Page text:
What is binding? As Emmett adjusts to his new home, he longs to understand more. The local people think Seredith is a witch, and his own father regards her work with disgust. Why, then, has he been so ready to give Emmett up to her? Emmett supposes he must really have some inner gift for this craft of binding, but surely it involves more than his careful preparation of endpapers and tooled gold lettering? It must be something to do with books, finished books, which are also regarded with fear and repulsion and – at least in Emmett’s country world – only available at seedy stalls at the local fair. And yet Emmett once read a book, which he bought at the fair without his father seeing, and was later thrashed for; he read it, and was captivated by the story it told of a soldier at war. As time passes, hunched over his desk in Seredith’s workshop, he begins to understand more. The making of books must be linked to Seredith’s clients, who come to her full of pain or anger or regret or guilt or grief, and who leave their sessions cured. Cured, but also somehow empty and flat. Where have those passions gone? Where have their memories gone, which caused them so much suffering? Into the books? As Emmett begins to understand the real power – and danger – of binding, he also becomes aware that Seredith’s way of doing things is old-fashioned and under threat. Modern binders don’t hide their books away, to protect them from prying eyes. On the contrary, among the fashionable binders of places like Castleford, everything is for sale. For a price.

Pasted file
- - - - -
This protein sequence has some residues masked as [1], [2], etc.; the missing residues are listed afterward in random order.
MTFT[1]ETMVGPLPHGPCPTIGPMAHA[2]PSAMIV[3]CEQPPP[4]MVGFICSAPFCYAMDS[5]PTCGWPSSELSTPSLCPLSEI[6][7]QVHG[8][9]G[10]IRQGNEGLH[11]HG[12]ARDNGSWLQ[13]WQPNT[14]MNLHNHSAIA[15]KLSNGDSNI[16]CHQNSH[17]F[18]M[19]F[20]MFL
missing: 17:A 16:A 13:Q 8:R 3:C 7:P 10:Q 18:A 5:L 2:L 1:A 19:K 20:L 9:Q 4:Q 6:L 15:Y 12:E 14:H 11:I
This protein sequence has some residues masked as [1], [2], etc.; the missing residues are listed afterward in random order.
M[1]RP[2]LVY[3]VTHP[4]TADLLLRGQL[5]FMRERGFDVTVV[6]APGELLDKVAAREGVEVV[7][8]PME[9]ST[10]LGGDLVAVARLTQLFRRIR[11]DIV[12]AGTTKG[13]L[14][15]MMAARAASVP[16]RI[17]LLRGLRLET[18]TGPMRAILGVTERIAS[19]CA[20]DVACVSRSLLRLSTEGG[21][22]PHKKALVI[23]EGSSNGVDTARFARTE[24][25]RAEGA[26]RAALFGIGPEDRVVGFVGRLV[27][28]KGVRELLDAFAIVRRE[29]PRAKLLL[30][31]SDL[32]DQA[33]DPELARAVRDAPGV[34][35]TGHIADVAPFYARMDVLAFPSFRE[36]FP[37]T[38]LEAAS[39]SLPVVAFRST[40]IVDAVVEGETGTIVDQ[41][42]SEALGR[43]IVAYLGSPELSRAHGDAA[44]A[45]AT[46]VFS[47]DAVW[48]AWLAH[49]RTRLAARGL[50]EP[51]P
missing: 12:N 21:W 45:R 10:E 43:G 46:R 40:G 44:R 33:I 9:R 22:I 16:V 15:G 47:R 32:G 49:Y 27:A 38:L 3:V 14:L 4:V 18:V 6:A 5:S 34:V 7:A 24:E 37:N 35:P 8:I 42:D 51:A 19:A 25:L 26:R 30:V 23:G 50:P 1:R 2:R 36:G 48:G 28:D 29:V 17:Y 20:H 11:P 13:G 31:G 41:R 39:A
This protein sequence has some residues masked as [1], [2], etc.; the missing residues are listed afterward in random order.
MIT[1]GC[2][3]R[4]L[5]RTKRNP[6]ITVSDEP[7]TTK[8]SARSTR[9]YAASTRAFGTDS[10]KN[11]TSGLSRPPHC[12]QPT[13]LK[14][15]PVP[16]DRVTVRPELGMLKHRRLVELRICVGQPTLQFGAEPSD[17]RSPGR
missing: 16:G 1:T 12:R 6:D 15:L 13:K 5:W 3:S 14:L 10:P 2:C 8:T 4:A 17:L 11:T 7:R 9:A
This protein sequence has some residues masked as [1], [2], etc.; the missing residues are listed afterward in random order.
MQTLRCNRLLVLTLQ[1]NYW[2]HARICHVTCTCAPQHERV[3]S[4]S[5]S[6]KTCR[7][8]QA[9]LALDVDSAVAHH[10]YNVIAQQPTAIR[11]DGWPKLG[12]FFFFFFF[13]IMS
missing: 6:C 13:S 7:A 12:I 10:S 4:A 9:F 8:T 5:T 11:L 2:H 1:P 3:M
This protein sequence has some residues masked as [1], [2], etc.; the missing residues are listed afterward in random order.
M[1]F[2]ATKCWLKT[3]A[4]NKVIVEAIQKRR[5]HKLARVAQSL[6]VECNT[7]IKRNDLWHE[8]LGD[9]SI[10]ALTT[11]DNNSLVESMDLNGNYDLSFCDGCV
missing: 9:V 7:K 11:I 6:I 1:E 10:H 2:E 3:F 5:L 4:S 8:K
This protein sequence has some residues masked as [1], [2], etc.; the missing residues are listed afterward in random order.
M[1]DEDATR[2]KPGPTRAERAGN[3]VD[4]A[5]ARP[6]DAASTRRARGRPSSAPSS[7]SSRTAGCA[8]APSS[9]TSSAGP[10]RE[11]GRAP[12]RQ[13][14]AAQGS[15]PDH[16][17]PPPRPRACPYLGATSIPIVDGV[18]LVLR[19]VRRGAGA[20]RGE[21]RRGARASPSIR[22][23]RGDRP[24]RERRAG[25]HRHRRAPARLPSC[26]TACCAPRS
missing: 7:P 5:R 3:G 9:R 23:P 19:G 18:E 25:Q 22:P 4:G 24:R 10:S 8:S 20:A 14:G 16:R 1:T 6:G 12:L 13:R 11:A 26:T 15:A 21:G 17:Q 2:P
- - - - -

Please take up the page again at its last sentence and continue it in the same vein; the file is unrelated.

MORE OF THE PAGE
I loved Collins’s slow revelation of her world. The idea of binding is simple but remarkably powerful, and it’s a concept that opens up all kinds of possibilities – few of them healthy. What would you do if you knew there was a way to pluck out a particular memory or part of your life’s story? Would you choose to do it, knowing it might make you happier but leave you just a little emptier? Would you follow fashion, and have a binder visit every year or so, to flush out the latest memories of your husband’s infidelity? Would you go to one of the booksellers, to buy books made for ‘trade’ – the memories of people with good stories, desperate for money, who have sacrificed their lives for the delectation of others – giving up their pasts to secure their futures? And what about pornography and the misuse of binding to create whole libraries full of entertainment for the supposedly more ‘sophisticated’ gentleman? These are all issues that Emmett will face during his training as a binder, and his growing understanding of his own situation. But when that training is abruptly interrupted, he faces the fear that he might never truly understand what he can do. And there are other things that don’t make sense. How is his illness linked to his abilities? When will he know if he’s ready? And why does he have such a violently unpleasant reaction to the arrival of one of Seredith’s clients – the gaunt but elegant Lucian Darnay?